Positive psychology shows us the clear connection between happiness and wellness. In this first of three podcasts, Harvard professor Dr. Ronald D. Siegel explores the science of human flourishing, and how finding your happy place can add years to your life. In future podcasts, Dr. Siegel, faculty editor for the Harvard report Positive Psychology, will show us how we can actually create happiness through simple mindfulness exercises.

Episode 9: Want a healthy brain? Build a healthy heart.

Airdate: 11/06/2019

The link between heart health and brain health is clear and unbreakable. For optimum brain health, start working on cardiovascular wellness. It's as easy as portion control, and a walk around the block. We talked to Dr. Alvaro Pascual-Leone, faculty editor for the Harvard online course A Guide to Cognitive Fitness.

Episode 8: Flu symptoms? It's shaping up to be a tough season. Here's a Harvard special report.

Airdate: 10/31/2019

We've all been hit with flu symptoms at one time or another, and the aches, fever and chills can last for days, with a cough often lasting much longer. Here's Harvard Health Publishing Chief Medical Editor Dr. Howard LeWine to give us an update on what's shaping up to be an especially difficult flu season. He's a faculty editor on the Harvard Medical School guide Cold and Flu.

Episode 7: Bad back? You're not alone. Here's what you can do

Airdate: 10/23/2019

It's estimated 80-percent of us suffer from some kind of back ailment, ranging from sciatica and nerve pain to muscle spasms. But Harvard professor Dr. Jeffrey N. Katz says there are some things you can do to ease pain and aid treatment well before surgery becomes necessary. It's part of our new online course on back pain.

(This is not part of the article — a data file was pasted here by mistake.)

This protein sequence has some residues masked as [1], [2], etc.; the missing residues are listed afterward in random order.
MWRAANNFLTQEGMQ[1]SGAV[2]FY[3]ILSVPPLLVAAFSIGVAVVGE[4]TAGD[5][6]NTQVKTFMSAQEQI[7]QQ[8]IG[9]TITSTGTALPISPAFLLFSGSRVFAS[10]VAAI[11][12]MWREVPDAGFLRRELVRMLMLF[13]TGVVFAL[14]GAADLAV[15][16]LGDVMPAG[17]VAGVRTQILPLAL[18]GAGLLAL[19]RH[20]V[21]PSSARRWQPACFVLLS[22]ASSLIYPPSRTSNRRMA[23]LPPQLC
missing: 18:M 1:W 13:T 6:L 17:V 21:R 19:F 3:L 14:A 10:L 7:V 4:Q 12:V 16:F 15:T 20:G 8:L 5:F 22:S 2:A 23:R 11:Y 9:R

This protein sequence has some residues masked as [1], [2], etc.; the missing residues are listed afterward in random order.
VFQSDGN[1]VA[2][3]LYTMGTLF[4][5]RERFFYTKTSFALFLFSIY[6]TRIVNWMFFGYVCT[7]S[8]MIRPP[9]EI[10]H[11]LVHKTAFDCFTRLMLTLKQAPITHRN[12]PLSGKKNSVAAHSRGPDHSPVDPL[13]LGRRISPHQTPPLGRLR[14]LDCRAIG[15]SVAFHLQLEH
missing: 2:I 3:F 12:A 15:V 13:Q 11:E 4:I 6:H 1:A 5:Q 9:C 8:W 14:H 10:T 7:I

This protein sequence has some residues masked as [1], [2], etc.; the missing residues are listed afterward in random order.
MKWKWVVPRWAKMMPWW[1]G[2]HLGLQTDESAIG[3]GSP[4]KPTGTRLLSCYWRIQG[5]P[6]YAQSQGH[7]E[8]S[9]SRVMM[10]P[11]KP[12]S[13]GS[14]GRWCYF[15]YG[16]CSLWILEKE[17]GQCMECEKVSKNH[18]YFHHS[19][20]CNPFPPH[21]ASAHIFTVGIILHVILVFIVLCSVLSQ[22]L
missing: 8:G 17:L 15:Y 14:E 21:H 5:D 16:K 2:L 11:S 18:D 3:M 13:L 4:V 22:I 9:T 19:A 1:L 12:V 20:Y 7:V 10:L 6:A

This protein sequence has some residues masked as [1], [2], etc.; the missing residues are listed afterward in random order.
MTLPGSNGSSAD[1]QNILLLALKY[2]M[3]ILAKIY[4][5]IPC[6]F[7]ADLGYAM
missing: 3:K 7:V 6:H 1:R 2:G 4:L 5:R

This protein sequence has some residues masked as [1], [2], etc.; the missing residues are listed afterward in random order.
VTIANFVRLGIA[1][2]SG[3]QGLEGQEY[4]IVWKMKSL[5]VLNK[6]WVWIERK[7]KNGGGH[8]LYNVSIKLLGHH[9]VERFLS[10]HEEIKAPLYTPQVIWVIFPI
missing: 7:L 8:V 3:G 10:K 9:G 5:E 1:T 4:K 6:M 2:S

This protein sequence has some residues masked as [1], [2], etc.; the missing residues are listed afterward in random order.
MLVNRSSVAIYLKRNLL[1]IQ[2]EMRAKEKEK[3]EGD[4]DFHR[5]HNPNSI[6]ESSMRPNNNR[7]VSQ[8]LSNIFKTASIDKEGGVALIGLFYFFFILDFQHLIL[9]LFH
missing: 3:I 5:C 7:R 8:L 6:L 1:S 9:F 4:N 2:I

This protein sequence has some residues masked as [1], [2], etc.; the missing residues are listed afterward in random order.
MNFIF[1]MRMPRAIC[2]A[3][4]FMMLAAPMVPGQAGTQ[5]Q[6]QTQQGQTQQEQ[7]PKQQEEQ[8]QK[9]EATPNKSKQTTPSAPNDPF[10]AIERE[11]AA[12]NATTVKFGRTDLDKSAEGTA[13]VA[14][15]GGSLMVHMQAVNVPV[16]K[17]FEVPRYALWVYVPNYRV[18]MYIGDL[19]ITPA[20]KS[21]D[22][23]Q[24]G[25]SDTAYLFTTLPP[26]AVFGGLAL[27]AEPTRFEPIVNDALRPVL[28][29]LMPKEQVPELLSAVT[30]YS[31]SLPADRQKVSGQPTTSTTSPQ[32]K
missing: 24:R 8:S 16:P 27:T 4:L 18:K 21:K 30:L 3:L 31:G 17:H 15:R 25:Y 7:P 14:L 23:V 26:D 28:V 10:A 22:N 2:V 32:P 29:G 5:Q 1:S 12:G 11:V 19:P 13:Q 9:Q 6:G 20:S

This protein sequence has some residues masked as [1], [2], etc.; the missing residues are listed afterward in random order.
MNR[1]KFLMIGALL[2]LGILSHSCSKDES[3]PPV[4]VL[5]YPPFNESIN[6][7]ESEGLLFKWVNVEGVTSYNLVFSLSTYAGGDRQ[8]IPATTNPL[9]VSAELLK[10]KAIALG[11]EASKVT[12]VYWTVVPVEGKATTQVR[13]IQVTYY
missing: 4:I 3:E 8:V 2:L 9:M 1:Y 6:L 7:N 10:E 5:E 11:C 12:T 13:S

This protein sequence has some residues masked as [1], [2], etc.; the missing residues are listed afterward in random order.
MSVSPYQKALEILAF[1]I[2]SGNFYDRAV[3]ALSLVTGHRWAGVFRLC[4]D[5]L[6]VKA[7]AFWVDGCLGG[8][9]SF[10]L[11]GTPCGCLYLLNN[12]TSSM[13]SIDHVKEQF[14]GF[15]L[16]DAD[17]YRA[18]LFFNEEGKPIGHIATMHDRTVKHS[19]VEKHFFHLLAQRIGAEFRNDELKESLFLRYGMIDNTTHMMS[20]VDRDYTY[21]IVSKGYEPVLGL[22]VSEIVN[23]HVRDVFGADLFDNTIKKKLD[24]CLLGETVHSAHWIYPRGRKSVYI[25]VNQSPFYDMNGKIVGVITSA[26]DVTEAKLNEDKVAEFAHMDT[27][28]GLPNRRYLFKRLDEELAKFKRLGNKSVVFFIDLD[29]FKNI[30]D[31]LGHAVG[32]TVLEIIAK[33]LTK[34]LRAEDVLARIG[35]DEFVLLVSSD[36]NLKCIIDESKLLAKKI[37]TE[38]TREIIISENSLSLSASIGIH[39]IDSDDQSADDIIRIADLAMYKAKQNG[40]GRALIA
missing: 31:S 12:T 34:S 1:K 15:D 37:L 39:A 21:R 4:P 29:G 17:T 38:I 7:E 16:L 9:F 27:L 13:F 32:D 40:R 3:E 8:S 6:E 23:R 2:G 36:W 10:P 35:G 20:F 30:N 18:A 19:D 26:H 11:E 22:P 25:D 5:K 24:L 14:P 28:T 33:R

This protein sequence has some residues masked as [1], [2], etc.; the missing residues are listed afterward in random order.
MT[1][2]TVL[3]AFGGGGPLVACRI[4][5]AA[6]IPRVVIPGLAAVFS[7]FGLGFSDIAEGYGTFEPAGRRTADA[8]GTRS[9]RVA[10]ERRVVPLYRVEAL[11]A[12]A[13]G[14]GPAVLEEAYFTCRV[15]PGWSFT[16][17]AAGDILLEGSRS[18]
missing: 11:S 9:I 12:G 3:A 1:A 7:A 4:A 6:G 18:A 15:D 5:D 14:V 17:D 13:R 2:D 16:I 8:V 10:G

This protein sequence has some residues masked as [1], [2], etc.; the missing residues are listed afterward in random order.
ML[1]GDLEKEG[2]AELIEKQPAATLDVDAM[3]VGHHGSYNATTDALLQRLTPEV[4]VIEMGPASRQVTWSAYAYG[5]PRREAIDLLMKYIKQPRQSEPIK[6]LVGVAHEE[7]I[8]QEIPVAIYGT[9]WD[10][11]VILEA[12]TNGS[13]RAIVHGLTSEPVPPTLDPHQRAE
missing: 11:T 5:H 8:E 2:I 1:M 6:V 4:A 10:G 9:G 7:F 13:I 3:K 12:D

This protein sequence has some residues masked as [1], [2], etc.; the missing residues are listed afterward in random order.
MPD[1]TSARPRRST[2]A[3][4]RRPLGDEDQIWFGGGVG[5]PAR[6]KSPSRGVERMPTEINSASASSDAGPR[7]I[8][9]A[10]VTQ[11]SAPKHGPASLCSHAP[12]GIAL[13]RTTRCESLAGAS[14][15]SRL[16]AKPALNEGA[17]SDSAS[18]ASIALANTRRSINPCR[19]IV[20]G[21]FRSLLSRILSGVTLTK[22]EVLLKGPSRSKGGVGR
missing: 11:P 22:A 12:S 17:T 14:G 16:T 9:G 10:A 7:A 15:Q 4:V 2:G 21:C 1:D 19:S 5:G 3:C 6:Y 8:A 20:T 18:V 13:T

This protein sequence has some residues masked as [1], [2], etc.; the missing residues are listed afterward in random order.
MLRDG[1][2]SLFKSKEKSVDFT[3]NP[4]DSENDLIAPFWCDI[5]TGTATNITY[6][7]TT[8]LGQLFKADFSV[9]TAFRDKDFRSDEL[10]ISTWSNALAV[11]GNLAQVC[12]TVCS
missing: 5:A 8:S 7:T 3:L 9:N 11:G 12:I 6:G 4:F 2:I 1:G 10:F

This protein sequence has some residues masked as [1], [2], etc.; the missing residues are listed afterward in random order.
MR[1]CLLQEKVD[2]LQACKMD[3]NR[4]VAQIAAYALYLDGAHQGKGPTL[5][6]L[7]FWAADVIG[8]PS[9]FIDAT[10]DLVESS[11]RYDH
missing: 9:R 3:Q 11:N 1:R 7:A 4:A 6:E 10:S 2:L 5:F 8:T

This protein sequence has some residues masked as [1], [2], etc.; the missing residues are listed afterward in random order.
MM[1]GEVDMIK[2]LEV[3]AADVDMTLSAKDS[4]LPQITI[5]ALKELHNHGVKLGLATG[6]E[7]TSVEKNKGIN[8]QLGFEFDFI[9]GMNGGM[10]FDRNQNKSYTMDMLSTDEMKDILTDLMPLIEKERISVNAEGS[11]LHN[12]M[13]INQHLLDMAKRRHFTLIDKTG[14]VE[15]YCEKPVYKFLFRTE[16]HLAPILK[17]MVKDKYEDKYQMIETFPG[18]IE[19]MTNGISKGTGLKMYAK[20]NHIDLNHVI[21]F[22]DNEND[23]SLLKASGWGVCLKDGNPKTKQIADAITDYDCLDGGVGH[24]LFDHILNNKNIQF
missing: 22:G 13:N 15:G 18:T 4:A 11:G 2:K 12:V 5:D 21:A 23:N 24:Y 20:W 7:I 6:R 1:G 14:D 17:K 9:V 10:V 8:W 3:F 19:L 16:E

Episode 6: How to boost your brain power

Airdate: 10/16/2019

Harvard neurologist Dr. Alvaro Pascual-Leone offers the six pillars of cognitive fitness, and describes how all of us can develop cognitive reserve. His encouraging take? Declining brain health is not an inevitable part of aging.

Episode 5: Inflammation's trials and tribulations

Airdate: 10/9/2019

Your body heals when it's injured through the process of inflammation. But when the inflammation response goes unchecked, it can cause a wide variety of disease across all body systems. Harvard's Dr. Rob Shmerling explains. He's the faculty editor of the Harvard Medical School Guide Understanding Inflammation.

Special Edition: Health in the news. Red meat less risky? And Zantac recall

Airdate: 10/04/2019

We've been told for years it's wise to dial back on the consumption of red meat, especially processed red meat. But a study in the Annals of Internal Medicine suggested red meat can now be considered less of a risk. And heartburn sufferers were dismayed to learn Zantac was pulled from store shelves because of a possible cancer link. To learn more we turned to Harvard experts Kathy McManus and Heidi Godman.

Episode 4: The smart way to start exercising

Airdate: 10/02/2019

Dr. Howard LeWine, chief medical editor of Harvard Health Publishing, recommends that men who haven't exercised in a while begin at the beginning. Just take a walk. Any kind of activity will aim you in the right direction and you can build from there.

Episode 3: The mental side of weight loss

Airdate: 9/25/2019

Kathy McManus, director of nutrition at Brigham and Women's Hospital, discusses changing behavior as a pathway to weight loss in this conversation with Harvard's Dr. Mallika Marshall.

Episode 2: Improving memory — First the good news

Airdate: 9/18/2019

Harvard doctors Mallika Marshall and neurologist Kirk Daffner discuss the upside of growing older when it comes to your memory. We become wiser. But Dr. Daffner also describes red flags you'll want to know about.

Episode 1: Welcome to Living Better, Living Longer

Airdate: 9/13/2019

Every Wednesday Harvard Health Publishing will interview Harvard physicians at the forefront of health, wellness, and medical research.

Image: Getty-Christian Horz